The surprising reasons why telecommuting is great for business
The more technology develops, the less necessary it is for us to be at specific locations to get things done. Now we can work on the train, in an Uber, from a restaurant and, of course, from the comfort of our living room couches.
While working from home - or telecommuting - has become increasingly popular as more companies gain the infrastructure to support it, many companies still, understandably, question whether working from home is good for business.
I have to admit that I was in this latter camp. I felt that telecommuting would inhibit productivity and hurt my company culture. But with so many companies - albeit larger ones - raving about the improvement in productivity and cost savings, I felt it my duty to investigate whether telecommuting could be beneficial for my business.
Here's what I found...
Why working from home is good for employees and businesses
A 2014 study, cited in the Harvard Business Review, examined the benefits of working from home for the Chinese travel website Ctrip. For the study, Ctrip allowed half of its call-center employees to work from home for nine months.
The company's goal was simply to save money on furniture and space, but the researchers were shocked to discover that those who worked from home completed 13.5% more calls than those who worked in the office.
The lead researcher, Stanford professor Nicholas Bloom, said that the workers' increased productivity was likely due to the lack of distractions at home. They were also happier, and thus far less likely to quit. As a result, Ctrip saved $1,900 per year per employee who worked from home.
According to Monster, when people work from home, they also work longer hours. Eliminating commuting time can add several hours back into the work week, while also eliminating one of the worst parts of an employee's day. Those who work from home also eat healthier and report a better work-life balance. All of this contributes to lowered stress, which leads to happier, more productive employees.
And here's another benefit: A 2014 study by the University of Illinois found that those who telecommute are determined to prove their worth and justify working from home, making them more motivated and productive.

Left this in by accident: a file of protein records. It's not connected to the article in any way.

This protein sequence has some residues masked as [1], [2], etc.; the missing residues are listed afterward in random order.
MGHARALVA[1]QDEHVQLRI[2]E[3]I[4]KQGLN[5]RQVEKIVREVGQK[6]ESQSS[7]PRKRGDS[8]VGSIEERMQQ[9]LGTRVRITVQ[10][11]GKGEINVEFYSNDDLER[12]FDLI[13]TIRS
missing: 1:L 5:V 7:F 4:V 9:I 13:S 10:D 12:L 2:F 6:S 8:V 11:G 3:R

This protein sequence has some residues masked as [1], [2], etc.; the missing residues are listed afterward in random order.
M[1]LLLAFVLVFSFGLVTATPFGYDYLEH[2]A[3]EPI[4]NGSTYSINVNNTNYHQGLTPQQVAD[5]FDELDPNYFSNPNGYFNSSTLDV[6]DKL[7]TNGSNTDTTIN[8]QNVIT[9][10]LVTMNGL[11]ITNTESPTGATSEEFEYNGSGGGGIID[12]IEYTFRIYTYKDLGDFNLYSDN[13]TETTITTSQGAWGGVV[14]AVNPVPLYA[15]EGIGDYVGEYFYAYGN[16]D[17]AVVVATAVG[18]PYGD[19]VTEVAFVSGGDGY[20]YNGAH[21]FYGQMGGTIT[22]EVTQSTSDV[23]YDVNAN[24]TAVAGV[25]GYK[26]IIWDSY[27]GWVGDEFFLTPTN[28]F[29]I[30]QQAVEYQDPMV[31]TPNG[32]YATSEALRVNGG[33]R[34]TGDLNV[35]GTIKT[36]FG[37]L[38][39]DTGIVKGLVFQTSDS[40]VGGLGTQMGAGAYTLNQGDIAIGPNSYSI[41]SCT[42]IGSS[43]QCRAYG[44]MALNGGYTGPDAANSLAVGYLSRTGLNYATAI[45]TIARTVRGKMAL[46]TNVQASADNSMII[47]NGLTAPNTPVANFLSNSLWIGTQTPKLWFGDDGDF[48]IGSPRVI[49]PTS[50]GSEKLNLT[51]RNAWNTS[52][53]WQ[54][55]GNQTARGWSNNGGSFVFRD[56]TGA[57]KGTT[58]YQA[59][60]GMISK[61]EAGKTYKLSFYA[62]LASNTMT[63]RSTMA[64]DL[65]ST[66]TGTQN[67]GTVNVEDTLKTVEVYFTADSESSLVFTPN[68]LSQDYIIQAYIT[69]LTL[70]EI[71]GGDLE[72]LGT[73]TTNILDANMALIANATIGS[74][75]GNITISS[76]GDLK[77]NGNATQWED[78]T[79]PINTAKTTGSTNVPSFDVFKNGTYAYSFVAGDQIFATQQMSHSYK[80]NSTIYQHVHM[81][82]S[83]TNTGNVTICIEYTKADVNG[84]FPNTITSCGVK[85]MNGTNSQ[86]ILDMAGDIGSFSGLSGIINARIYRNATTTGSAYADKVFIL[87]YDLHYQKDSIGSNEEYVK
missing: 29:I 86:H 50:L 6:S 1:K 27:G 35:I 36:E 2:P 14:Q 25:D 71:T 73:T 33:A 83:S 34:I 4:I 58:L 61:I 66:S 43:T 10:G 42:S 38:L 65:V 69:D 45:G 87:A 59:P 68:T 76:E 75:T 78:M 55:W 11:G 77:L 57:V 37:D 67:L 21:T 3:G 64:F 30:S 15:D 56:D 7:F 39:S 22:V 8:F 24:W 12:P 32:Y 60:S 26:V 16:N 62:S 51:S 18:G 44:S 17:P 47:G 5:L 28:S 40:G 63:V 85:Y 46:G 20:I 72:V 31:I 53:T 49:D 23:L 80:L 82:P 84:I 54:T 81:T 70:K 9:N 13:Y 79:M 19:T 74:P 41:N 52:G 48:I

"They feel compelled to go above and beyond to make their work presence more visible, to make themselves known as assets," said Ravi S. Gajendran, study co-author. "In fact, they almost overcompensate by being extra helpful, because they know in the back of their minds that their special arrangement could easily go away."
Gajendran added that companies should not reserve working-from-home privileges for high performers alone. Allowing low performers to work from home could actually give them the motivation they need to be more productive.
What employees need when they work from home
You must be able to provide the tools telecommuters need to perform all job functions fully and effectively. You can't let your employees work from home if you don't have the technology to allow them to join meetings via video chat or access company databases.
You also need to help telecommuters stay connected to the team as a whole. Jay Steinfeld, CEO of Blinds.com, suggests requiring employees to come in to the office at least once a week so they remain strong members of the workplace culture. He also reminds employers to make sure those who work from home are included in work-related social activities.
Most experts agree that working from home is not for everyone. It requires employees to be self-motivated and organized. In addition, every company is different and should structure its work-from-home policy based on its specific model.
But if you can let employees work from home, they'll love you for it, and will likely show their gratitude by working harder. It's definitely on my list of things to introduce in the coming months.